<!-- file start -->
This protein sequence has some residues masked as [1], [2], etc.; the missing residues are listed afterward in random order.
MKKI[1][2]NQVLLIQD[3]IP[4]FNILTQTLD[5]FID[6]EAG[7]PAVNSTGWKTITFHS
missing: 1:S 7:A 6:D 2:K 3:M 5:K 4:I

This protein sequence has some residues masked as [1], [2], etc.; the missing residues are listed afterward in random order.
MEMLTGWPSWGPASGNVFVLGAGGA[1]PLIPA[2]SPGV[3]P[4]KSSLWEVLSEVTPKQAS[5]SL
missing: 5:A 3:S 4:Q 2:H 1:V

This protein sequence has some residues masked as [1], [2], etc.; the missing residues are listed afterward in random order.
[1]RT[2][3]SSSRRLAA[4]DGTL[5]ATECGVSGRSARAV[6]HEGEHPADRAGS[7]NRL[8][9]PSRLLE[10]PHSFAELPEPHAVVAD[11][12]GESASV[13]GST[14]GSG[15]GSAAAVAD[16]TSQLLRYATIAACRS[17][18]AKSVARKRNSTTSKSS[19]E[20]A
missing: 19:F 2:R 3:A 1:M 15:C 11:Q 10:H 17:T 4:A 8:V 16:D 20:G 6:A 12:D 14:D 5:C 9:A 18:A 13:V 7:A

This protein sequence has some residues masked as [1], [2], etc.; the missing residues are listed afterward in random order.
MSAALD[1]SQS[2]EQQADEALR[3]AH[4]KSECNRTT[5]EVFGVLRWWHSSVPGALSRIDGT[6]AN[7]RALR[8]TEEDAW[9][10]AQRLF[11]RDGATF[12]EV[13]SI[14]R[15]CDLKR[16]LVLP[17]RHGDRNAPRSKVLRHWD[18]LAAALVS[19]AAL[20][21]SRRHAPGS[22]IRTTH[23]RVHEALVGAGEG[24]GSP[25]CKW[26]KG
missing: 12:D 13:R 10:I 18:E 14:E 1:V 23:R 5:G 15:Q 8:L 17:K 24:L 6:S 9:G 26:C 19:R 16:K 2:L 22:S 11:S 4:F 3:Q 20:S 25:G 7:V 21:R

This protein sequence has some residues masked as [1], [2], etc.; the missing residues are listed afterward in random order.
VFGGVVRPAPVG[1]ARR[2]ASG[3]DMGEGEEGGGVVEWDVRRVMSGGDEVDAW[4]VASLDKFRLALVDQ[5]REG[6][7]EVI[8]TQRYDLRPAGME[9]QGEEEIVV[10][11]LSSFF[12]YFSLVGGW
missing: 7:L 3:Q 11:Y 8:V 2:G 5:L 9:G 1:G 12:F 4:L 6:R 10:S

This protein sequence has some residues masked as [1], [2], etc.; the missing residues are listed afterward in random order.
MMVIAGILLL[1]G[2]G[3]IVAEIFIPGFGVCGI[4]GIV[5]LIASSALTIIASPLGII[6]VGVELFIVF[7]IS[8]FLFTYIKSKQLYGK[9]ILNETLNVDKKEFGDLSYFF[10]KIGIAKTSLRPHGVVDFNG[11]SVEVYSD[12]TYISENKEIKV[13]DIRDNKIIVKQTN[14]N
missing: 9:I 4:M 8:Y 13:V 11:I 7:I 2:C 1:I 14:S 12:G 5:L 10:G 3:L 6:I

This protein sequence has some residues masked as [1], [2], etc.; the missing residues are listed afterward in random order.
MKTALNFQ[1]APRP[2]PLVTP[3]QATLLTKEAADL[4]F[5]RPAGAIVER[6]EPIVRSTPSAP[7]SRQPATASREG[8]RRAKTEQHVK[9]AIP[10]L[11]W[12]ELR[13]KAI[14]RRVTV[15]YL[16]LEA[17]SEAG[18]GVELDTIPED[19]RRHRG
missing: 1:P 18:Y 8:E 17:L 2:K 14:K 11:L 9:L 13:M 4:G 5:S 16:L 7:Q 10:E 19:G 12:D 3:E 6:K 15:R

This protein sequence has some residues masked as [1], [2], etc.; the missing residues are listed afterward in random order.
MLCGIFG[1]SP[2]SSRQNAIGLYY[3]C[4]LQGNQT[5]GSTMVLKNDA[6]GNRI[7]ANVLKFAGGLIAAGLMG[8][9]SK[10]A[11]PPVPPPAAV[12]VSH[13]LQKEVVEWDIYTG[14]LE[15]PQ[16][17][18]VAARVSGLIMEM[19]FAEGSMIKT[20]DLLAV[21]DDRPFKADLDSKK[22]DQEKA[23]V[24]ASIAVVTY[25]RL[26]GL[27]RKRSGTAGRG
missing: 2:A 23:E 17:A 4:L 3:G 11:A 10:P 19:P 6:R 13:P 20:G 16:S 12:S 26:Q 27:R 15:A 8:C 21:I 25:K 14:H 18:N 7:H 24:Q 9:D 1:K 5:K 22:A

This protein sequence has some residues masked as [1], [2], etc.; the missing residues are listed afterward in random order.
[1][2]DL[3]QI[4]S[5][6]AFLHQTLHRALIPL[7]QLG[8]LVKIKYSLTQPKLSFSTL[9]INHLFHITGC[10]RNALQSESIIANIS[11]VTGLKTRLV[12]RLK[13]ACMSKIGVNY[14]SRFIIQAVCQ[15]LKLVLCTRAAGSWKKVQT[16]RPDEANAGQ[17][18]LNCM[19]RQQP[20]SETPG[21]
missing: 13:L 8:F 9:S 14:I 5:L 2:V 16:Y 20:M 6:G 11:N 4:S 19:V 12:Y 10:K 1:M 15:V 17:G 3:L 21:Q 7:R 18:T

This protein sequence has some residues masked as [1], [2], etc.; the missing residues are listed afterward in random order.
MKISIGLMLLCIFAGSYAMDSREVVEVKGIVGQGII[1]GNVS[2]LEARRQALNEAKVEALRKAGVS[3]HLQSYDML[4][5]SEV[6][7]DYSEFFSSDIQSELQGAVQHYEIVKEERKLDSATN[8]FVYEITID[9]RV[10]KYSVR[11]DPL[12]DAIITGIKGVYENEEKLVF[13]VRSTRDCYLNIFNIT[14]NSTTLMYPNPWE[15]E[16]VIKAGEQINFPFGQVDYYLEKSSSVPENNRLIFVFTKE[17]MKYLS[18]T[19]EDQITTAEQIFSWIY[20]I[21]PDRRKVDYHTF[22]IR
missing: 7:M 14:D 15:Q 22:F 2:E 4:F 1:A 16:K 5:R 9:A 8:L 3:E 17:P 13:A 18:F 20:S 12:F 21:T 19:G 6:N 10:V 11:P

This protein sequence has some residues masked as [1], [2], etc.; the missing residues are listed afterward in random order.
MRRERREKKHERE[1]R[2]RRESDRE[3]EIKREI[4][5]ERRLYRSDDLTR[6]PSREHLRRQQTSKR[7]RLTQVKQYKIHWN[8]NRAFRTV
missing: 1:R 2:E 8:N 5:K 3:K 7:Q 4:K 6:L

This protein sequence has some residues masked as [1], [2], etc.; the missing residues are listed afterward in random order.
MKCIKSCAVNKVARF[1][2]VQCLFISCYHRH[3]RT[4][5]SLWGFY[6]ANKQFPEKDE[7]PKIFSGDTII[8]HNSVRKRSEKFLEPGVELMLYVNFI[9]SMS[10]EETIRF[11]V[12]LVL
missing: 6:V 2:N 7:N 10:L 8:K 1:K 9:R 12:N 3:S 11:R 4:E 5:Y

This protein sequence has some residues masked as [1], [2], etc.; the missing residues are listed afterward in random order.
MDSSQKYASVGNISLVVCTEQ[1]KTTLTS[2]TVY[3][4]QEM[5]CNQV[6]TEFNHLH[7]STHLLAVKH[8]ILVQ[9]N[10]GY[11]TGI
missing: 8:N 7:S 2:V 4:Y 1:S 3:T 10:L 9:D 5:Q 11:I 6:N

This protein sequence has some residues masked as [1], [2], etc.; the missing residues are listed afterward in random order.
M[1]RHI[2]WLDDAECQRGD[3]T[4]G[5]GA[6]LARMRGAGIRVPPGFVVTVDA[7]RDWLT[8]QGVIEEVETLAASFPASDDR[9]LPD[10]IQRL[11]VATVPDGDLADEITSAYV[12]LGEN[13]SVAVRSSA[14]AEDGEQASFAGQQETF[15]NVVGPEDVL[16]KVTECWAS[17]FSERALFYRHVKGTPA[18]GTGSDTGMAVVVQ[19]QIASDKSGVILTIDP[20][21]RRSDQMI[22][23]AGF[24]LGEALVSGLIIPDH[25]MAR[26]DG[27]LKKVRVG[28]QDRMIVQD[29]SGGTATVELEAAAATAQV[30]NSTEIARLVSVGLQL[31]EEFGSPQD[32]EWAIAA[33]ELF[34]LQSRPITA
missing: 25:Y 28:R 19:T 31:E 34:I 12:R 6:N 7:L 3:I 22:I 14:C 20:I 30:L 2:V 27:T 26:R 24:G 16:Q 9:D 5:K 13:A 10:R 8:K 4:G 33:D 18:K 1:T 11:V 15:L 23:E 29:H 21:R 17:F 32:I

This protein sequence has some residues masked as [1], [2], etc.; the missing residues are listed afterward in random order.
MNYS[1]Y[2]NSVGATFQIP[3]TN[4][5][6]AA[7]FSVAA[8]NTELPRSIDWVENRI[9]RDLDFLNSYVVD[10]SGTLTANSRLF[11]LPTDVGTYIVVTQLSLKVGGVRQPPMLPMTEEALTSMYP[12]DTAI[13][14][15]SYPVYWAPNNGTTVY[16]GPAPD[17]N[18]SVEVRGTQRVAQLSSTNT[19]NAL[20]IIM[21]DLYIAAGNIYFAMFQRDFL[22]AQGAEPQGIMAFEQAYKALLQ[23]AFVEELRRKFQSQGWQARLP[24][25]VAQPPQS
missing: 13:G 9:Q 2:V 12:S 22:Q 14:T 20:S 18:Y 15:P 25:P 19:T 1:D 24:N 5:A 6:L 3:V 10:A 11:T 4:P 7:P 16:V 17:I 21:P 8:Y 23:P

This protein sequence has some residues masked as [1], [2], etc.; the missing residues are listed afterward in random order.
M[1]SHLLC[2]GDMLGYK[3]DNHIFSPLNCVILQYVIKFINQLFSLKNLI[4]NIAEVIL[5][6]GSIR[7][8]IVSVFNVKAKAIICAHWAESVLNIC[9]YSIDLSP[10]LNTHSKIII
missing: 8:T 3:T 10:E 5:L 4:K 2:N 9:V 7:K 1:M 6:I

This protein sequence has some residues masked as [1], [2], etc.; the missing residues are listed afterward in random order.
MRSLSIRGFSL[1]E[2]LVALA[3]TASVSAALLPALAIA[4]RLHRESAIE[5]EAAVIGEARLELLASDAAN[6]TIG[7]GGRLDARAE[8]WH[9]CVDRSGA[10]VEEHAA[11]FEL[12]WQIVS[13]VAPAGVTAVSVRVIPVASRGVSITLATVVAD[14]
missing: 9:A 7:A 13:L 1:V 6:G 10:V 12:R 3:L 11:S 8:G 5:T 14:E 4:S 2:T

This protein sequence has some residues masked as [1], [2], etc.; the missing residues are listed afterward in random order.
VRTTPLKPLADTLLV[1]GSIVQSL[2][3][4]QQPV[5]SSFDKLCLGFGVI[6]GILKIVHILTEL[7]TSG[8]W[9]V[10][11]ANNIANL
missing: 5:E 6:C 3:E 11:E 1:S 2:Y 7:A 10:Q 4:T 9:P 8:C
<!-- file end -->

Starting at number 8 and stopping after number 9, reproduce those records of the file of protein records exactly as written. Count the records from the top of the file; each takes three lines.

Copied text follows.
This protein sequence has some residues masked as [1], [2], etc.; the missing residues are listed afterward in random order.
MLCGIFG[1]SP[2]SSRQNAIGLYY[3]C[4]LQGNQT[5]GSTMVLKNDA[6]GNRI[7]ANVLKFAGGLIAAGLMG[8][9]SK[10]A[11]PPVPPPAAV[12]VSH[13]LQKEVVEWDIYTG[14]LE[15]PQ[16][17][18]VAARVSGLIMEM[19]FAEGSMIKT[20]DLLAV[21]DDRPFKADLDSKK[22]DQEKA[23]V[24]ASIAVVTY[25]RL[26]GL[27]RKRSGTAGRG
missing: 2:A 23:E 17:A 4:L 3:G 11:A 10:P 19:P 6:R 13:P 20:G 16:S 12:S 26:Q 27:R 15:A 8:C 21:I 25:K 14:H 18:N 7:H 24:Q 9:D 1:K 5:K 22:A

This protein sequence has some residues masked as [1], [2], etc.; the missing residues are listed afterward in random order.
[1][2]DL[3]QI[4]S[5][6]AFLHQTLHRALIPL[7]QLG[8]LVKIKYSLTQPKLSFSTL[9]INHLFHITGC[10]RNALQSESIIANIS[11]VTGLKTRLV[12]RLK[13]ACMSKIGVNY[14]SRFIIQAVCQ[15]LKLVLCTRAAGSWKKVQT[16]RPDEANAGQ[17][18]LNCM[19]RQQP[20]SETPG[21]
missing: 13:L 8:F 9:S 14:I 5:L 2:V 16:Y 20:M 6:G 11:N 4:S 19:V 12:Y 10:K 1:M 15:V 17:G 3:L 21:Q 7:R 18:T